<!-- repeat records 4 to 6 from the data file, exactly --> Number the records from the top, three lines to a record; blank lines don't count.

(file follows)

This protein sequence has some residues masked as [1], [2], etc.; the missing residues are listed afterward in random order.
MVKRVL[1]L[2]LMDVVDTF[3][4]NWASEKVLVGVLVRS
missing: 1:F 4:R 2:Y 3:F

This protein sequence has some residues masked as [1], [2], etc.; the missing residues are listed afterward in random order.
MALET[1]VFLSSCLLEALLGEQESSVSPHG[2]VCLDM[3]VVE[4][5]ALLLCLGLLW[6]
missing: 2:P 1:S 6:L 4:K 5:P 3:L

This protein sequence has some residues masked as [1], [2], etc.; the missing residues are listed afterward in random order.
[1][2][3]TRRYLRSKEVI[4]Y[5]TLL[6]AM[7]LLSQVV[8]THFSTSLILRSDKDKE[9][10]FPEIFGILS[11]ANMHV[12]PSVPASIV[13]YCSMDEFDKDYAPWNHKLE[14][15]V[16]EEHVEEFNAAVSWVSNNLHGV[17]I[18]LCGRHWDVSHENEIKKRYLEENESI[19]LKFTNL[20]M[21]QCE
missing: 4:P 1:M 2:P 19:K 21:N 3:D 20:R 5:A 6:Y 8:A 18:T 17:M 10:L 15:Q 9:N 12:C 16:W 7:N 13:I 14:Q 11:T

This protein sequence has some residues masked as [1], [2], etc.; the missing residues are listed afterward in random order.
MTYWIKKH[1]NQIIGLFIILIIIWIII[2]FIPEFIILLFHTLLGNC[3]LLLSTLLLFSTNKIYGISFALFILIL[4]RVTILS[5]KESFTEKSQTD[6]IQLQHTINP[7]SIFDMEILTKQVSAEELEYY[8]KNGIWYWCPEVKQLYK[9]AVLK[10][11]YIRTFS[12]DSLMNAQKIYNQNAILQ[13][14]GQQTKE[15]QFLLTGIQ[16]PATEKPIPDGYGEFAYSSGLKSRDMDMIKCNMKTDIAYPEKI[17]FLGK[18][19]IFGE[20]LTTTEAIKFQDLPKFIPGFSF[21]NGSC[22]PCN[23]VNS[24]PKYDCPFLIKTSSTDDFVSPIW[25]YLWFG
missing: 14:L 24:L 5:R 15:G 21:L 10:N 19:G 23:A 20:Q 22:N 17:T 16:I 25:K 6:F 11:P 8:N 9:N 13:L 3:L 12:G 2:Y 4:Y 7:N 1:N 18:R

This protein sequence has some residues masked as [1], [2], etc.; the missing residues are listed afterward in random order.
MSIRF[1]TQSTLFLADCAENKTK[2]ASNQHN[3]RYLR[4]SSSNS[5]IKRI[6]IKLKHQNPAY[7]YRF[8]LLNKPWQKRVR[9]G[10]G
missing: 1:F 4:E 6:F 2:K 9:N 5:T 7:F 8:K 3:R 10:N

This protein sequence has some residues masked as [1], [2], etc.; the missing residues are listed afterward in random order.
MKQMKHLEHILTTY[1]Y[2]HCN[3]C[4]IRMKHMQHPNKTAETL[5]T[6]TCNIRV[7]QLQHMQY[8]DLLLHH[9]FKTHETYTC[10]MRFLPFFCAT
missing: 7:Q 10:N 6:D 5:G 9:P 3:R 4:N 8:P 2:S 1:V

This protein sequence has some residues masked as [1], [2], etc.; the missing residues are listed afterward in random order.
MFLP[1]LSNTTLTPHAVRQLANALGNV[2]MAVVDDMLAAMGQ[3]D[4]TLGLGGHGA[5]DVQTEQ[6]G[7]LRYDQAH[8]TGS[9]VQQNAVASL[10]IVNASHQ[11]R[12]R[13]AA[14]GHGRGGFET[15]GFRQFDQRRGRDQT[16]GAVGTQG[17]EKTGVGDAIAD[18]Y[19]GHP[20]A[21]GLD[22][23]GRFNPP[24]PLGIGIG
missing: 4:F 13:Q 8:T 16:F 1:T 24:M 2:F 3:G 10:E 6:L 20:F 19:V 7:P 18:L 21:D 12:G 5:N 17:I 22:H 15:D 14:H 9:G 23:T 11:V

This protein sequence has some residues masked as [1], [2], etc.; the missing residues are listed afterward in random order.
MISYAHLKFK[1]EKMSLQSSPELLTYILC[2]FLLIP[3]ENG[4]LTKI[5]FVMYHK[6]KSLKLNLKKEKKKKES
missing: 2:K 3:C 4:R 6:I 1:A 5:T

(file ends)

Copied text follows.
This protein sequence has some residues masked as [1], [2], etc.; the missing residues are listed afterward in random order.
MTYWIKKH[1]NQIIGLFIILIIIWIII[2]FIPEFIILLFHTLLGNC[3]LLLSTLLLFSTNKIYGISFALFILIL[4]RVTILS[5]KESFTEKSQTD[6]IQLQHTINP[7]SIFDMEILTKQVSAEELEYY[8]KNGIWYWCPEVKQLYK[9]AVLK[10][11]YIRTFS[12]DSLMNAQKIYNQNAILQ[13][14]GQQTKE[15]QFLLTGIQ[16]PATEKPIPDGYGEFAYSSGLKSRDMDMIKCNMKTDIAYPEKI[17]FLGK[18][19]IFGE[20]LTTTEAIKFQDLPKFIPGFSF[21]NGSC[22]PCN[23]VNS[24]PKYDCPFLIKTSSTDDFVSPIW[25]YLWFG
missing: 14:L 24:L 5:R 15:G 21:L 10:N 19:G 23:A 20:Q 22:N 17:T 16:I 25:K 6:F 11:P 8:N 9:N 13:L 3:L 12:G 2:Y 4:Y 7:N 1:N 18:R

This protein sequence has some residues masked as [1], [2], etc.; the missing residues are listed afterward in random order.
MSIRF[1]TQSTLFLADCAENKTK[2]ASNQHN[3]RYLR[4]SSSNS[5]IKRI[6]IKLKHQNPAY[7]YRF[8]LLNKPWQKRVR[9]G[10]G
missing: 1:F 4:E 6:F 2:K 9:N 5:T 7:F 8:K 3:R 10:N

This protein sequence has some residues masked as [1], [2], etc.; the missing residues are listed afterward in random order.
MKQMKHLEHILTTY[1]Y[2]HCN[3]C[4]IRMKHMQHPNKTAETL[5]T[6]TCNIRV[7]QLQHMQY[8]DLLLHH[9]FKTHETYTC[10]MRFLPFFCAT
missing: 7:Q 10:N 6:D 5:G 9:P 3:R 4:N 8:P 2:S 1:V